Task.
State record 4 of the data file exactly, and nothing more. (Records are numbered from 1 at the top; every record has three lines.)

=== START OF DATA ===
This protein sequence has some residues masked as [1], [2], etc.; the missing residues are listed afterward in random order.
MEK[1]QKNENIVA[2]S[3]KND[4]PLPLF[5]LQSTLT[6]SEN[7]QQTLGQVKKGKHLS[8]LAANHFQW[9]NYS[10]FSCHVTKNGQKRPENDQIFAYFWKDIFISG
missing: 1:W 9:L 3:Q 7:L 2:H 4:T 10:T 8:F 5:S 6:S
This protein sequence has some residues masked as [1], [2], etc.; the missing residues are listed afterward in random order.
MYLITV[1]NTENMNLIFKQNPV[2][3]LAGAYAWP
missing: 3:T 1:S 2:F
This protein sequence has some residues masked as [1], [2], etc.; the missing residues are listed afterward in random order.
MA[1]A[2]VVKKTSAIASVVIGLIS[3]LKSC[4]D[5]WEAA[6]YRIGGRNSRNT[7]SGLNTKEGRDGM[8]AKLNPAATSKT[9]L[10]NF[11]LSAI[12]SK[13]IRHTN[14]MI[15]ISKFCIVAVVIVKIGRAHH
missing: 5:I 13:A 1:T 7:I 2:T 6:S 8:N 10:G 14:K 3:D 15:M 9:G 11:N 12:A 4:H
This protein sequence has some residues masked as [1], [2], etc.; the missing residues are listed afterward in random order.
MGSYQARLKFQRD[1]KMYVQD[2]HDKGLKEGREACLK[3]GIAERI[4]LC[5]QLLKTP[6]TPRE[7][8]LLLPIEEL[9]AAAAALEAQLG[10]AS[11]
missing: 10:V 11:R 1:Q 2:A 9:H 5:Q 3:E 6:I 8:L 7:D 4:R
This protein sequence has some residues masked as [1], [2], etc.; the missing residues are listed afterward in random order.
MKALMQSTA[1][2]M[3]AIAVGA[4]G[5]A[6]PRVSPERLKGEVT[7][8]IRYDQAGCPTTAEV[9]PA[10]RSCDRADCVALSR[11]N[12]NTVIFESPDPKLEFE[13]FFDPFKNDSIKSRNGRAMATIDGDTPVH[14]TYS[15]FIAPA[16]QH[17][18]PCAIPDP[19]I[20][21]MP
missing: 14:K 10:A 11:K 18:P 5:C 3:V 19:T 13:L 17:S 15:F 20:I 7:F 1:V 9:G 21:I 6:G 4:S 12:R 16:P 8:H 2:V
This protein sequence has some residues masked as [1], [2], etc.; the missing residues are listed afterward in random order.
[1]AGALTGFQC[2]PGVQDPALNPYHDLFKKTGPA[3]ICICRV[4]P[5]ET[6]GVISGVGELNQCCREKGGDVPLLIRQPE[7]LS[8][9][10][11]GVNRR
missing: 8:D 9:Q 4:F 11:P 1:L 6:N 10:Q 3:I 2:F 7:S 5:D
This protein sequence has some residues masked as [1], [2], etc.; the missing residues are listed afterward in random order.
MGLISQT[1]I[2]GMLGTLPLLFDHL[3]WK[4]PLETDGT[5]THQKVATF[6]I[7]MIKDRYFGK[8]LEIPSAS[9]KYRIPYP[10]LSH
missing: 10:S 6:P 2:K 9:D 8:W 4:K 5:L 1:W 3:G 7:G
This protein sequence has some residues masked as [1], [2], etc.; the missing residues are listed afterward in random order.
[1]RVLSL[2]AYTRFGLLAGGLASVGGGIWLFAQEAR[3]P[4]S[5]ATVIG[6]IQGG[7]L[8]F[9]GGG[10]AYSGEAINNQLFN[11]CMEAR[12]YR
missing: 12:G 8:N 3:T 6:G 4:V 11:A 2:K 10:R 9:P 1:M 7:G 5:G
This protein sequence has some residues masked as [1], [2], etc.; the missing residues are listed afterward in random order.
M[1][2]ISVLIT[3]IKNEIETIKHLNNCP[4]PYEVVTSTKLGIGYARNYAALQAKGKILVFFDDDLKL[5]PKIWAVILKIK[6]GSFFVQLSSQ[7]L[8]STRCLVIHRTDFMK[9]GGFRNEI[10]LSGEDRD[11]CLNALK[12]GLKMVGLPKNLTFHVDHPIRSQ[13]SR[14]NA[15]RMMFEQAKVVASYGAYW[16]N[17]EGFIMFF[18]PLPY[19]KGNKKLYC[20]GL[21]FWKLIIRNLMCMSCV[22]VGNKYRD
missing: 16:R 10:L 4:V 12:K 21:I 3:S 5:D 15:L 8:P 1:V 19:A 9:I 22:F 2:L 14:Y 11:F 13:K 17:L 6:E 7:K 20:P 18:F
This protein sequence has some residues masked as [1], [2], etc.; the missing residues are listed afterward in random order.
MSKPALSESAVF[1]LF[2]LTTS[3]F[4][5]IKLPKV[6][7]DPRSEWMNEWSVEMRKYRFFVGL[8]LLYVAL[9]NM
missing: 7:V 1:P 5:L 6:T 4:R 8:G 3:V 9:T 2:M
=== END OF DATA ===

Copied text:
This protein sequence has some residues masked as [1], [2], etc.; the missing residues are listed afterward in random order.
MGSYQARLKFQRD[1]KMYVQD[2]HDKGLKEGREACLK[3]GIAERI[4]LC[5]QLLKTP[6]TPRE[7][8]LLLPIEEL[9]AAAAALEAQLG[10]AS[11]
missing: 10:V 11:R 1:Q 2:A 9:H 5:Q 3:E 6:I 8:L 7:D 4:R